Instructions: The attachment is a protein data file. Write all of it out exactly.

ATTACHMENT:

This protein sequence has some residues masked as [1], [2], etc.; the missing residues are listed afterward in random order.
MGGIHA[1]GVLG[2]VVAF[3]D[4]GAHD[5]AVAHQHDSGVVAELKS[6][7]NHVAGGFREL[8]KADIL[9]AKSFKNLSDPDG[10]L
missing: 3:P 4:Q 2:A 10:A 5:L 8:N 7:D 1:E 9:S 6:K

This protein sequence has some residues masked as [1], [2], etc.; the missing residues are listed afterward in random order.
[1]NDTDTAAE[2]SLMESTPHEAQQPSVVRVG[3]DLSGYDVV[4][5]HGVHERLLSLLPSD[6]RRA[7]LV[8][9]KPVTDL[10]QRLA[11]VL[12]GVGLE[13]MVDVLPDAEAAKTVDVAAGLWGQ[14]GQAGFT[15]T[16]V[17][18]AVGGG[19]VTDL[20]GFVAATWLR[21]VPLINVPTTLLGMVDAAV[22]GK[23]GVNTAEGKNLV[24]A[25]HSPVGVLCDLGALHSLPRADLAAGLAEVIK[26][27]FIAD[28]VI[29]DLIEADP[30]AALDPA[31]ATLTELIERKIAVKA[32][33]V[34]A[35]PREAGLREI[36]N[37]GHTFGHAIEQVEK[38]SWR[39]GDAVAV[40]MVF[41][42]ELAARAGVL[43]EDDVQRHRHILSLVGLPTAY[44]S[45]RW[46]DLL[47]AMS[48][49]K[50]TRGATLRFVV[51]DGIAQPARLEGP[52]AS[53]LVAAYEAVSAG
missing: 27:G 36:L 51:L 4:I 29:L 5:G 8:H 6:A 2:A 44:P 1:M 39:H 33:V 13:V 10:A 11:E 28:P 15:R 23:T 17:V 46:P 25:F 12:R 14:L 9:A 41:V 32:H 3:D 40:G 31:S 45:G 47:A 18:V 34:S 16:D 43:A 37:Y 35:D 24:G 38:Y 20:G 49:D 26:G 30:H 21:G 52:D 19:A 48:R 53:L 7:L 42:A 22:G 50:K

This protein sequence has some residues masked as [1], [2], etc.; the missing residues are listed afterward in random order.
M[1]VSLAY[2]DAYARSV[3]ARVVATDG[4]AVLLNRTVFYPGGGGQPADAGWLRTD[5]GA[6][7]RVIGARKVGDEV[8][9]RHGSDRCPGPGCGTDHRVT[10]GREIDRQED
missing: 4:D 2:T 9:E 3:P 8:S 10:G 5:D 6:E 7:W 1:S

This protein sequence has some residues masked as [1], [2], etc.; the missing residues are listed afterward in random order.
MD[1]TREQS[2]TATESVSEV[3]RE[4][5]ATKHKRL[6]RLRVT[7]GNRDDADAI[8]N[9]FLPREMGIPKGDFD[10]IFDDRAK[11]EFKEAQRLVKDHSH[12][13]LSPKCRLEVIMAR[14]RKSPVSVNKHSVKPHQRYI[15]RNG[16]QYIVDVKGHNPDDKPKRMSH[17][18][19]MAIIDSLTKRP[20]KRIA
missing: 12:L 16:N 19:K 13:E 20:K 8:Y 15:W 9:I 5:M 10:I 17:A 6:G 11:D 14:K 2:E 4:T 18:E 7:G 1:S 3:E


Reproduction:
This protein sequence has some residues masked as [1], [2], etc.; the missing residues are listed afterward in random order.
MGGIHA[1]GVLG[2]VVAF[3]D[4]GAHD[5]AVAHQHDSGVVAELKS[6][7]NHVAGGFREL[8]KADIL[9]AKSFKNLSDPDG[10]L
missing: 3:P 4:Q 2:A 10:A 5:L 8:N 7:D 1:E 9:S 6:K

This protein sequence has some residues masked as [1], [2], etc.; the missing residues are listed afterward in random order.
[1]NDTDTAAE[2]SLMESTPHEAQQPSVVRVG[3]DLSGYDVV[4][5]HGVHERLLSLLPSD[6]RRA[7]LV[8][9]KPVTDL[10]QRLA[11]VL[12]GVGLE[13]MVDVLPDAEAAKTVDVAAGLWGQ[14]GQAGFT[15]T[16]V[17][18]AVGGG[19]VTDL[20]GFVAATWLR[21]VPLINVPTTLLGMVDAAV[22]GK[23]GVNTAEGKNLV[24]A[25]HSPVGVLCDLGALHSLPRADLAAGLAEVIK[26][27]FIAD[28]VI[29]DLIEADP[30]AALDPA[31]ATLTELIERKIAVKA[32][33]V[34]A[35]PREAGLREI[36]N[37]GHTFGHAIEQVEK[38]SWR[39]GDAVAV[40]MVF[41][42]ELAARAGVL[43]EDDVQRHRHILSLVGLPTAY[44]S[45]RW[46]DLL[47]AMS[48][49]K[50]TRGATLRFVV[51]DGIAQPARLEGP[52]AS[53]LVAAYEAVSAG
missing: 27:G 36:L 51:L 4:I 29:L 5:G 8:H 6:A 2:A 44:P 1:M 39:H 33:V 13:V 10:A 11:E 28:P 15:R 23:T 17:V 46:P 25:F 12:R 14:L 9:A 41:V 32:H 3:D 40:G 31:S 45:G 47:A 18:V 34:S 16:D 43:A 37:Y 35:D 24:G 38:Y 20:G 49:D 26:G 30:H 21:G 52:D 19:A 48:R 53:L 7:L 42:A 22:G 50:K

This protein sequence has some residues masked as [1], [2], etc.; the missing residues are listed afterward in random order.
M[1]VSLAY[2]DAYARSV[3]ARVVATDG[4]AVLLNRTVFYPGGGGQPADAGWLRTD[5]GA[6][7]RVIGARKVGDEV[8][9]RHGSDRCPGPGCGTDHRVT[10]GREIDRQED
missing: 4:D 2:T 9:E 3:P 8:S 10:G 5:D 6:E 7:W 1:S

This protein sequence has some residues masked as [1], [2], etc.; the missing residues are listed afterward in random order.
MD[1]TREQS[2]TATESVSEV[3]RE[4][5]ATKHKRL[6]RLRVT[7]GNRDDADAI[8]N[9]FLPREMGIPKGDFD[10]IFDDRAK[11]EFKEAQRLVKDHSH[12][13]LSPKCRLEVIMAR[14]RKSPVSVNKHSVKPHQRYI[15]RNG[16]QYIVDVKGHNPDDKPKRMSH[17][18][19]MAIIDSLTKRP[20]KRIA
missing: 12:L 16:N 19:K 13:E 20:K 8:Y 15:W 9:I 5:M 10:I 17:A 6:G 11:D 14:K 2:E 4:T 18:E 7:G 1:S 3:E